The truth was that Dresner looked as out of place as Smith did in this crowd. Not only the clothes, but the graying blond hair worn in such a shaggy, haphazard style that many people believed he cut it himself. In Smith’s mind, though, everything seemed carefully calculated to diminish the almost cartoonishly square jaw, the heavy shoulders, and the still-narrow waist. With contacts, a decent tailor, and a coupon to Supercuts he would look like a spectacularly successful Nazi eugenics project.
A light applause erupted and he seemed a little uncomfortable, losing himself for a moment in securing a Bluetooth headset to his ear. In fact, this was only the fourth public appearance in the notoriously shy genius’s career.
While comparisons to Steve Jobs had been obvious, Smith had always thought Willy Wonka was a more apt analogy: an odd recluse who suddenly burst on the scene with something incredible and then retreated to the safety of the factory.
“I want to thank you for coming,” he said in the slight German accent that he’d never shaken off. “I hope you’ll be as excited about my new project as I am.”
The screen behind him came to life with an image of a hand holding a device that looked a little like a gray iPhone with no screen.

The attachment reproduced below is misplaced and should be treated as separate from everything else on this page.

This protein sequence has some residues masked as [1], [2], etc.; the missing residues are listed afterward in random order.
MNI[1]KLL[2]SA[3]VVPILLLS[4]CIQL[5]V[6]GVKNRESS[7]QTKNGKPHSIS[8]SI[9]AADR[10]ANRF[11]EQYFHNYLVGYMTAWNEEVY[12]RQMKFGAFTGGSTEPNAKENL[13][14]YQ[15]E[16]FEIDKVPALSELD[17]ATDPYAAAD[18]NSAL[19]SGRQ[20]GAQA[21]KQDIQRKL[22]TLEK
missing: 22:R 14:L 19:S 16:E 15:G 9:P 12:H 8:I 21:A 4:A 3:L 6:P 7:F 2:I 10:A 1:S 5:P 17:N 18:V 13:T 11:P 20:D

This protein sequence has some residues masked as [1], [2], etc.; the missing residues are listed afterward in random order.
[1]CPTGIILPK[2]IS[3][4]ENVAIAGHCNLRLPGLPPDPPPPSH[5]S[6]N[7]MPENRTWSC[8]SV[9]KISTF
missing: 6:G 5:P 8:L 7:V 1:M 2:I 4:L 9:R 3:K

“Electric cigarette case?” Janine said, nudging Smith in the ribs as a confused murmur rose up around them.
He honestly didn’t know. A tiny switch and a blue indicator light were visible on the right side, but other than that it was just a graceful piece of plastic.
Dresner pulled his jacket back and showed an example of the real thing hung on his belt. “I’d like to introduce you to Merge. The next—and maybe final—generation of personal computing devices.”
“Oh, God,” Janine groaned, actually slapping her forehead. “He’s invented the cell phone. And he’s carrying it in a holster.”
“How many of you out there use augmented reality systems?” Dresner continued, blissfully unaware of Janine’s sarcasm. “You know—astronomy apps, something that tells you how good the restaurant you’re standing in front of is…anything.”
More than half the audience raised their hands and Smith joined them. Janine just folded her arms across her chest and scowled.
“And how many of you really find them practical?”
His hand dropped along with everyone else’s. As much as he loved his $2.99 constellation finder, holding a phone at arm’s length and looking past it at the sky wasn’t exactly a seamless experience.